The International Documentary Association (IDA) will present Emmy-winning and Academy Award-nominated filmmaker Sam Pollard (MLK/FBI, Four Little Girls, When the Levees Broke: A Requiem in Four Acts) with its Career Achievement Award at the 36th annual Documentary Awards.
The honor is presented to an individual film or filmmaker who, through a body of work, has made a major and lasting contribution to the documentary form.
Pollard (pictured), whose lengthy career spans feature film and television video editing and documentary producing and directing, most recently premiered MLK/FBI at the 2020 Toronto International Film Festival.
Between 1990 and 2010, Pollard edited a number of Spike Lee’s films including Mo’ Better Blues, Jungle Fever and Bamboozled. Pollard and Lee coproduced documentary productions for the small and big screen including Four Little Girls, which was nominated for an Academy Award, and When The Levees Broke, a four-part documentary that won a Peabody and three Emmy Awards.
Since 2012, his credits as a producer/director include Slavery By Another Name, August Wilson: The Ground On Which I Stand and Two Trains Runnin’.
In 2019, Pollard co-directed the six-part series Why We Hate, which premiered on Discovery Channel, and the 2020 HBO series Atlanta’s Missing and Murdered: The Lost Children.
Among the honorees announced today (Nov. 10), Garrett Bradley, whose recent film Time has won numerous prizes including the Sundance 2020 Best Director Award in the U.S. Documentary Feature Competition, receives the Emerging Documentary Filmmaker Award.
Stanley Nelson and Marcia Smith’s Firelight Media, meanwhile, is being presented the Pioneer Award for its work in supporting emerging non-fiction filmmakers of color; while Regina Scully (Won’t You Be My Neighbor?), founder and CEO of Artemis Rising, earns the Amicus Award, which honors individuals or organizations for their work in supporting the essential needs of the non-fiction landscape.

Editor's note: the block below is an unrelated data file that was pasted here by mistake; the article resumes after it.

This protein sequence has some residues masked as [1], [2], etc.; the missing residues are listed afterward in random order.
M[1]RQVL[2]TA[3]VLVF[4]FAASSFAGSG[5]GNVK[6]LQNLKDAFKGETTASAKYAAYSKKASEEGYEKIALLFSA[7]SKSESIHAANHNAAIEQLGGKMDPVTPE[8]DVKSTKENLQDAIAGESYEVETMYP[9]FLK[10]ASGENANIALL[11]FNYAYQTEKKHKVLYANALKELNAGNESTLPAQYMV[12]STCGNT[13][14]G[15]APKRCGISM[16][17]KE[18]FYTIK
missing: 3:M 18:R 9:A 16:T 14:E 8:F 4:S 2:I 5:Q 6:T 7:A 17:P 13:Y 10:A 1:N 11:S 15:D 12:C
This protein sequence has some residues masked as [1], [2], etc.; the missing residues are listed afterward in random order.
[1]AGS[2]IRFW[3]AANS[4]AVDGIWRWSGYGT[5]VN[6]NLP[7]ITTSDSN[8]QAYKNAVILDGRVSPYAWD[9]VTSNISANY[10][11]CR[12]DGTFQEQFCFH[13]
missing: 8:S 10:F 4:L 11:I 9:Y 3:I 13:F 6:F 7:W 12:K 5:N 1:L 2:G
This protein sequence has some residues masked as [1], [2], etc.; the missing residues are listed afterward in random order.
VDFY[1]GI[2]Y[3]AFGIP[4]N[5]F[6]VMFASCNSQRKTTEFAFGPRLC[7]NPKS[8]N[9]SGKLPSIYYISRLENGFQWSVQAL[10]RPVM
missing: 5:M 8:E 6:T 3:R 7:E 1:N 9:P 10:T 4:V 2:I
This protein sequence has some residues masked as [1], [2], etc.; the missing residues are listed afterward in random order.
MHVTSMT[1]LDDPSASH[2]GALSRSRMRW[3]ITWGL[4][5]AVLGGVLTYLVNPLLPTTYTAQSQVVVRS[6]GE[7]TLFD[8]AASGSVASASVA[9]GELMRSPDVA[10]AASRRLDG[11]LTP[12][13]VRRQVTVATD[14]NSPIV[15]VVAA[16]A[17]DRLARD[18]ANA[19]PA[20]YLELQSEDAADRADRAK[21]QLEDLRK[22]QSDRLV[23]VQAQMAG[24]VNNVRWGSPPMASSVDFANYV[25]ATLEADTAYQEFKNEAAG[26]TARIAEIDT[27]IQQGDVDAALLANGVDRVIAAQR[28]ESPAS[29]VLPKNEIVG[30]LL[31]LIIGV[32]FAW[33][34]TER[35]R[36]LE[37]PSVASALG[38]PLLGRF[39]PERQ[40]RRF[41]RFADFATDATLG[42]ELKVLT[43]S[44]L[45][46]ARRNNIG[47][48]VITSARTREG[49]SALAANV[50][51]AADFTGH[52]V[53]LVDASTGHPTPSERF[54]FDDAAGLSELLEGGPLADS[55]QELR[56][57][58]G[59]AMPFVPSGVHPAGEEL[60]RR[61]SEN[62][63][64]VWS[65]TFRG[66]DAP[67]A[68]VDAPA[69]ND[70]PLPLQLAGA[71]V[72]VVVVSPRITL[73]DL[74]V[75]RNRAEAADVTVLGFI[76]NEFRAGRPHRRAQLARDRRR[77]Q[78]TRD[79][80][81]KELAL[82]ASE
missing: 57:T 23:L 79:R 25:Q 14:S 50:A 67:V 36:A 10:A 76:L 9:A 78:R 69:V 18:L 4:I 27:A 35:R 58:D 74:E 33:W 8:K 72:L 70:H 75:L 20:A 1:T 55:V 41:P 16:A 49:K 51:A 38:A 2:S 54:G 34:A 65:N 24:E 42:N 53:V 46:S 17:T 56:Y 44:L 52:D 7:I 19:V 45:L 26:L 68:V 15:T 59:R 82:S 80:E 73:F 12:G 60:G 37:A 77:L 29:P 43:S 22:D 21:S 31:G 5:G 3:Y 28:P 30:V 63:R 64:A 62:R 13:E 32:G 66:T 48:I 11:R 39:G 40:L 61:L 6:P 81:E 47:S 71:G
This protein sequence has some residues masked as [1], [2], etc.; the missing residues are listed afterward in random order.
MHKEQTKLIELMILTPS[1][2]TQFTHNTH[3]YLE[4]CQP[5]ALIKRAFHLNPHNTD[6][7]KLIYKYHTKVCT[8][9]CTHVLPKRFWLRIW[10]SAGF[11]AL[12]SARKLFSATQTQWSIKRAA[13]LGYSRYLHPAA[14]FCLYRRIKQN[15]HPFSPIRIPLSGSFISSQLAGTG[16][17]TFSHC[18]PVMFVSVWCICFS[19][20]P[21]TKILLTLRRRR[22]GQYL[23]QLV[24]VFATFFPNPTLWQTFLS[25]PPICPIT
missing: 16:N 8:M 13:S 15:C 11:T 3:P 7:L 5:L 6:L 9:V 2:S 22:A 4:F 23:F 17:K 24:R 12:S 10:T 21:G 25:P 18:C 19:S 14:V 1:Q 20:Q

IDA’s Courage Under Fire Award is going to David France and the film team behind Welcome to Chechnya, as well as activists David Isteev (The Russian LGBT Network) and Olga Baranova (Moscow Community Center for LGBT+ Initiatives) for telling the story of LGBT+ activists.
The Truth to Power Award, launched last year, recognizes an individual or institution that has shown “conspicuous fortitude, tenacity and resoluteness” in holding those in power to account. The honor is being presented this year to journalist Maria Ressa and the Filipino news network Rappler, featured in Ramona S. Diaz’s A Thousand Cuts.
IDA’s executive director, Simon Kilmurry, said in a statement: “If we have learned anything from this tumultuous year it is the fundamental and critical importance of speaking the truth. Without that, democracies are undermined, the corrupt thrive and the marginalized are crushed. All of this year’s honorees are dedicated to speaking the truth and nurturing and supporting the brave filmmakers and activists who continue to shine a light into the darkest corners. We thank them for their work.”
The association recently revealed its shortlists for Best Feature and Best Short categories. The nominees for all categories will be announced Nov. 24.
The 2020 awards will be presented in a digital ceremony, held in January.